Jon Gray Strikes Again: Blackstone After Bank of America’s Busted Buildings

blackstone group Jon Gray Strikes Again: Blackstone After Bank of Americas Busted Buildings

Buy, buy, buy.

While The Observer was off writing our cover story on Blackstone real estate wizard Jonathan Gray, he was plenty busy himself, working out a deal to buy a bunch of Merrill’s old commercial real estate, which are now controlled by Bank of America.

The exact details of the deal have not been revealed, but the price is reportedly $1 billion. Bank of America is desperate to sell its “non-core” assets to shore up its business, according to DealBook. The commercial portfolio now falls into this realm, even if it was once a big part of Merrill, and so many other Wall Street bank’s, businesses. As we reported, that has been a key to Blackstone’s recent success, that it has few rivals at scale right now.

At $1 billion, this is actually one of the smaller deals Blackstone has undertaken during the downturn. The firm has spent almost $10 billion on real estate since 2009, according to president Tony James, and it still has $7.4 billion on hand for more real estate deals. The tally so far:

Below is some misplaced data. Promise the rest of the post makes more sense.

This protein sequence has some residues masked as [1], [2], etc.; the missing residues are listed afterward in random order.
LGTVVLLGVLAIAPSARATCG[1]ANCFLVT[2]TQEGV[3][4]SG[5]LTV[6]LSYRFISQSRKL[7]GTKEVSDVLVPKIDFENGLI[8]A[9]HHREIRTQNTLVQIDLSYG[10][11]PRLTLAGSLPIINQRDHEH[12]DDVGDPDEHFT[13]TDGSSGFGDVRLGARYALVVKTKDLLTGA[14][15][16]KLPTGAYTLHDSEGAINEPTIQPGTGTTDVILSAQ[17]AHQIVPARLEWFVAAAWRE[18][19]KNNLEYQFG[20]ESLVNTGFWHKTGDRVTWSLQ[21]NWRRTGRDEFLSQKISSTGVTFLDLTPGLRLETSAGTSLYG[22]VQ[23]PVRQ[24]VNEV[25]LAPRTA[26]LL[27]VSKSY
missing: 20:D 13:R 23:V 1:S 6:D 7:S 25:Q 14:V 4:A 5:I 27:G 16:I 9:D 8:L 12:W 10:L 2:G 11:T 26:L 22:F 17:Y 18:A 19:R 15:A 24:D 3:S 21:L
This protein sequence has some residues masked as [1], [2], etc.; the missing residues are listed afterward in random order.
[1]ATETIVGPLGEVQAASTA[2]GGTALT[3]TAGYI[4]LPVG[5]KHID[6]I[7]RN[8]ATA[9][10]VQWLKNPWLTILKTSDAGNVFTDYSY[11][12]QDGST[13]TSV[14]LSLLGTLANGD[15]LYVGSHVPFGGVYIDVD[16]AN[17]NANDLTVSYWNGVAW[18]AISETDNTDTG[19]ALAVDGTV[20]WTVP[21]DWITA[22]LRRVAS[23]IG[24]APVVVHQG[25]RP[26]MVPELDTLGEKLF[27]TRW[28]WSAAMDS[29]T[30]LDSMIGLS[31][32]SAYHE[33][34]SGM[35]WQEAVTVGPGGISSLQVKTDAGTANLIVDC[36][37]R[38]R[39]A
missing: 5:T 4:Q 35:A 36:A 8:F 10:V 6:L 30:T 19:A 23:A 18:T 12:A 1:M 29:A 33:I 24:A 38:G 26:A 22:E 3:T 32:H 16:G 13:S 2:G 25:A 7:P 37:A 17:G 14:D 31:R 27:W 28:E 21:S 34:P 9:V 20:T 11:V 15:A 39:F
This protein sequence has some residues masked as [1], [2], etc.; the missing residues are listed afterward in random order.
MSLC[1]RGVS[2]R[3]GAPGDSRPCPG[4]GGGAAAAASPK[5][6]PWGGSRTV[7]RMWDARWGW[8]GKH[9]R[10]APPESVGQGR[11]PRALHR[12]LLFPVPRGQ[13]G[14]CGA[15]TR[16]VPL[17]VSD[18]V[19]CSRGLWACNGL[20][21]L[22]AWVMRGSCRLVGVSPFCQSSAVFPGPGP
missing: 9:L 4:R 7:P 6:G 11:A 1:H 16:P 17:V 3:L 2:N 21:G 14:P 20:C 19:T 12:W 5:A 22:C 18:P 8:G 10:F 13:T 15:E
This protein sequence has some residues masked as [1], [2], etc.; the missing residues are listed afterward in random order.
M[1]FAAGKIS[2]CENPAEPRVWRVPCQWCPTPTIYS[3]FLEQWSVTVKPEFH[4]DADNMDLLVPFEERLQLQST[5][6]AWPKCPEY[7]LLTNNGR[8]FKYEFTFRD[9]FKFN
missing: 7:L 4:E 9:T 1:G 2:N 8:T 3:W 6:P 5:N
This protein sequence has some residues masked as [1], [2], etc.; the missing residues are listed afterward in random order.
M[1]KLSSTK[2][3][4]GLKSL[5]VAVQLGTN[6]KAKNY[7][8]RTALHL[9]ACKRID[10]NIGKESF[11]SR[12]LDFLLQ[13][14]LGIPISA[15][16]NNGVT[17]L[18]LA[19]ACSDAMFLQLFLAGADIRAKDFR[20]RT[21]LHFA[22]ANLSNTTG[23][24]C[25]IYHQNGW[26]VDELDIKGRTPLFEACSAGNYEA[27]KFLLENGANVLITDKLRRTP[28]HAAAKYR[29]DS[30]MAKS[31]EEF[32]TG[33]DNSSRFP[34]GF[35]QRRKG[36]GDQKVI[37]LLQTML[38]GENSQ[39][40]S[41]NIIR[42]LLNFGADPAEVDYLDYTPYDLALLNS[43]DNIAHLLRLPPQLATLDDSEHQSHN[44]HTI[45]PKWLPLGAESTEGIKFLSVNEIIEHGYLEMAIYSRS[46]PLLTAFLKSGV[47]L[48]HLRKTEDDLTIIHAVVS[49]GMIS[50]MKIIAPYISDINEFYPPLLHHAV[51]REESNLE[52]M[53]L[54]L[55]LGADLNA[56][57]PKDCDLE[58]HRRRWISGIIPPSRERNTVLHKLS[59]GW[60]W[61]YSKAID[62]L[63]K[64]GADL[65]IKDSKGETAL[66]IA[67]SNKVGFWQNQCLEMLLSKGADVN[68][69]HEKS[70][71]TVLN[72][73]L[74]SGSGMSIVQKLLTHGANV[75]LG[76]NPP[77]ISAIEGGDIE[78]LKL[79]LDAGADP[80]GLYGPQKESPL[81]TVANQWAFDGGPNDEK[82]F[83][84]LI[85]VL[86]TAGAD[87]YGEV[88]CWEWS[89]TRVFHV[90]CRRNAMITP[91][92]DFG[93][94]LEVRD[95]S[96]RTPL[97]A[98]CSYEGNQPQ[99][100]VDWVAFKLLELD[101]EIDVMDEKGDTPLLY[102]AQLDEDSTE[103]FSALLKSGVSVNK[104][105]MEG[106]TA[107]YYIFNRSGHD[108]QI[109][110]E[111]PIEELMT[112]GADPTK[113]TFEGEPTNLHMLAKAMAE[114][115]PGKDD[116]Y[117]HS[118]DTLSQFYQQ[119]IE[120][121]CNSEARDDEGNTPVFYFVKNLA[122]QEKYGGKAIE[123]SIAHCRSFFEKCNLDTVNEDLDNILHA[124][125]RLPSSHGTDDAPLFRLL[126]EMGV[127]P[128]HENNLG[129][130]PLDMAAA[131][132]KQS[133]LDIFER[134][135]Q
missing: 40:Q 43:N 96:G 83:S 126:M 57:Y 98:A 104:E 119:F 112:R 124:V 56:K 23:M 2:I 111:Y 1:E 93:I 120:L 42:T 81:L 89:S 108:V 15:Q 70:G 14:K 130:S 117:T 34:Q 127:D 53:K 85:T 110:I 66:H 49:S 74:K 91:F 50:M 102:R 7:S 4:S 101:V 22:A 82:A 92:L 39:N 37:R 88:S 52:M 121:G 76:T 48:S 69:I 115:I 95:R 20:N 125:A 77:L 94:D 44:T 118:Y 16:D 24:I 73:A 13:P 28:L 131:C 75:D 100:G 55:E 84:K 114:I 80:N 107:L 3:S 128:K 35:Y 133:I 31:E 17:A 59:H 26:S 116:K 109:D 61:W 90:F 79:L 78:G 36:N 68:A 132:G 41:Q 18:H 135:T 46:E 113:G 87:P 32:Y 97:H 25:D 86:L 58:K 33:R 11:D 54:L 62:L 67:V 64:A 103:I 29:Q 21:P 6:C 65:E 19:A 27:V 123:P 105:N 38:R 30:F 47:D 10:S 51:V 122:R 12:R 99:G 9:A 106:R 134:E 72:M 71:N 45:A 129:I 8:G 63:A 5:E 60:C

Blackstone spent more than $2 billion on a handful of industrial portfolios in the past year, with roughly 45 million square feet at 275 facilities. There was $9.4 billion for 560 U.S. strip malls owned by Australian operator Centro. It took a stake in bankrupt mall behemoth General Growth Properties, which is controlled by Bill Ackman, the hedge fund manager who happens to be a close friend of Mr. Gray’s (they met at their daughters’ preschool). Blackstone took its stake after Mr. Ackman beat out the firm’s own bid with rival mall operator Simon Properties.

And in a sign of just how much better Blackstone has made it through the crash, Mr. Gray oversaw the purchase last October of the bankrupt Extended Stay hotel chain for $3.9 billion. He knew the business well, having bought it for $3.4 billion in 2004, before selling it three years later for $8 billion, one of countless boom-time deals that cratered. Mr. Gray was there to pick up the pieces.

It’s a good time to be the king.

mchaban [at] observer.com | @MC_NYC